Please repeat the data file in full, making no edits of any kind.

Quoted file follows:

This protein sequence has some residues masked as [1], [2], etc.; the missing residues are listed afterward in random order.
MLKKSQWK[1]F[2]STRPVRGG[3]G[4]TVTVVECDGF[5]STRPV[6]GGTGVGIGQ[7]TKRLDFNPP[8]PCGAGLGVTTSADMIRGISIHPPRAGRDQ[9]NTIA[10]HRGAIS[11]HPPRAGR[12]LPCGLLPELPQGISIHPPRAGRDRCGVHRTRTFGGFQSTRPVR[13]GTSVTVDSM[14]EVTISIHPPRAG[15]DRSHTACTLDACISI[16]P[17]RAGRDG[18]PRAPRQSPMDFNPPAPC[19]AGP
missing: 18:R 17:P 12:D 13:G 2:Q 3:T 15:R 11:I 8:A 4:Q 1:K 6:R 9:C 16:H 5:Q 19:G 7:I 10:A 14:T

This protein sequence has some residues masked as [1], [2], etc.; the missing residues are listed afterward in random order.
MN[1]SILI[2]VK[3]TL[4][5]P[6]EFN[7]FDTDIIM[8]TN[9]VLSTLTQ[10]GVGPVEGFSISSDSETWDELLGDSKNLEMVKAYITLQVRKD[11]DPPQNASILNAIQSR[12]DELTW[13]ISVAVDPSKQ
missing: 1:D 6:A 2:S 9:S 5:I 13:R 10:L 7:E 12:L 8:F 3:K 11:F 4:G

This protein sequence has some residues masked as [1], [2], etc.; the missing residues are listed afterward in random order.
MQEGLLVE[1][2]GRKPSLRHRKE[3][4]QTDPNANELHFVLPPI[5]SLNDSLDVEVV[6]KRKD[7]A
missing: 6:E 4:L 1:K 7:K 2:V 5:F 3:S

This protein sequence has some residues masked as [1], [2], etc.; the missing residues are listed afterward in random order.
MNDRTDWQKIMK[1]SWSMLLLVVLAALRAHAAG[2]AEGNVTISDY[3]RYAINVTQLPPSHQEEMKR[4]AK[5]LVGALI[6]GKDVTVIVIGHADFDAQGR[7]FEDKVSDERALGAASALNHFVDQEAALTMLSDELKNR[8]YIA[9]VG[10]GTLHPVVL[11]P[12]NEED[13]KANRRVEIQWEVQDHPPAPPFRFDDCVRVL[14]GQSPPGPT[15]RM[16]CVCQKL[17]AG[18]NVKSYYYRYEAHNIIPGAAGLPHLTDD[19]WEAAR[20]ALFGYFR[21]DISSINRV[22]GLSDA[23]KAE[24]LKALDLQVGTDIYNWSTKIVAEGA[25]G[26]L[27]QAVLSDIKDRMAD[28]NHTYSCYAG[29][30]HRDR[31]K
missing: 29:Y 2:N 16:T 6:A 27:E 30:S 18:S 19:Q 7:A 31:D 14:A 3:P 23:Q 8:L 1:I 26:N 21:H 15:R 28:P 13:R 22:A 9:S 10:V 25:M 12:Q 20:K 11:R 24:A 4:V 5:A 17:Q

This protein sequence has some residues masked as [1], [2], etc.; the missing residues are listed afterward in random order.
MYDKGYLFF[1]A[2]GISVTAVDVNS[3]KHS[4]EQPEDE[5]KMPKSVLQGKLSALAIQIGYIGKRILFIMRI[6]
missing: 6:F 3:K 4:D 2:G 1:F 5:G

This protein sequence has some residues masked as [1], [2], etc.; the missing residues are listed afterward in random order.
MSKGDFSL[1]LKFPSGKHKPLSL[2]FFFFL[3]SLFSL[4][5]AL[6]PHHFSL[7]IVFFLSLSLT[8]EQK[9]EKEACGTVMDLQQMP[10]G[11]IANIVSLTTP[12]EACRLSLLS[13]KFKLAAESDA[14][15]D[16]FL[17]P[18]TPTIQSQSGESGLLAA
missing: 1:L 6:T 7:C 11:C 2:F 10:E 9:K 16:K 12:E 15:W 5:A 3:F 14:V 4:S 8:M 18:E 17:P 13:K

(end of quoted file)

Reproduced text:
This protein sequence has some residues masked as [1], [2], etc.; the missing residues are listed afterward in random order.
MLKKSQWK[1]F[2]STRPVRGG[3]G[4]TVTVVECDGF[5]STRPV[6]GGTGVGIGQ[7]TKRLDFNPP[8]PCGAGLGVTTSADMIRGISIHPPRAGRDQ[9]NTIA[10]HRGAIS[11]HPPRAGR[12]LPCGLLPELPQGISIHPPRAGRDRCGVHRTRTFGGFQSTRPVR[13]GTSVTVDSM[14]EVTISIHPPRAG[15]DRSHTACTLDACISI[16]P[17]RAGRDG[18]PRAPRQSPMDFNPPAPC[19]AGP
missing: 18:R 17:P 12:D 13:G 2:Q 3:T 15:R 11:I 8:A 4:Q 1:K 6:R 9:C 16:H 5:Q 19:G 7:I 10:A 14:T

This protein sequence has some residues masked as [1], [2], etc.; the missing residues are listed afterward in random order.
MN[1]SILI[2]VK[3]TL[4][5]P[6]EFN[7]FDTDIIM[8]TN[9]VLSTLTQ[10]GVGPVEGFSISSDSETWDELLGDSKNLEMVKAYITLQVRKD[11]DPPQNASILNAIQSR[12]DELTW[13]ISVAVDPSKQ
missing: 1:D 6:A 2:S 9:S 5:I 13:R 10:L 7:E 12:L 8:F 3:K 11:F 4:G

This protein sequence has some residues masked as [1], [2], etc.; the missing residues are listed afterward in random order.
MQEGLLVE[1][2]GRKPSLRHRKE[3][4]QTDPNANELHFVLPPI[5]SLNDSLDVEVV[6]KRKD[7]A
missing: 6:E 4:L 1:K 7:K 2:V 5:F 3:S

This protein sequence has some residues masked as [1], [2], etc.; the missing residues are listed afterward in random order.
MNDRTDWQKIMK[1]SWSMLLLVVLAALRAHAAG[2]AEGNVTISDY[3]RYAINVTQLPPSHQEEMKR[4]AK[5]LVGALI[6]GKDVTVIVIGHADFDAQGR[7]FEDKVSDERALGAASALNHFVDQEAALTMLSDELKNR[8]YIA[9]VG[10]GTLHPVVL[11]P[12]NEED[13]KANRRVEIQWEVQDHPPAPPFRFDDCVRVL[14]GQSPPGPT[15]RM[16]CVCQKL[17]AG[18]NVKSYYYRYEAHNIIPGAAGLPHLTDD[19]WEAAR[20]ALFGYFR[21]DISSINRV[22]GLSDA[23]KAE[24]LKALDLQVGTDIYNWSTKIVAEGA[25]G[26]L[27]QAVLSDIKDRMAD[28]NHTYSCYAG[29][30]HRDR[31]K
missing: 29:Y 2:N 16:T 6:A 27:E 30:S 18:S 19:Q 7:A 31:D 14:A 3:P 23:Q 8:L 1:I 26:N 21:H 15:R 28:P 13:R 22:A 9:S 10:V 25:M 12:Q 20:K 11:R 24:A 4:V 5:A 17:Q

This protein sequence has some residues masked as [1], [2], etc.; the missing residues are listed afterward in random order.
MYDKGYLFF[1]A[2]GISVTAVDVNS[3]KHS[4]EQPEDE[5]KMPKSVLQGKLSALAIQIGYIGKRILFIMRI[6]
missing: 6:F 3:K 4:D 2:G 1:F 5:G

This protein sequence has some residues masked as [1], [2], etc.; the missing residues are listed afterward in random order.
MSKGDFSL[1]LKFPSGKHKPLSL[2]FFFFL[3]SLFSL[4][5]AL[6]PHHFSL[7]IVFFLSLSLT[8]EQK[9]EKEACGTVMDLQQMP[10]G[11]IANIVSLTTP[12]EACRLSLLS[13]KFKLAAESDA[14][15]D[16]FL[17]P[18]TPTIQSQSGESGLLAA
missing: 1:L 6:T 7:C 11:C 2:F 10:E 9:K 16:K 12:E 15:W 5:A 3:F 14:V 4:S 8:M 18:E 17:P 13:K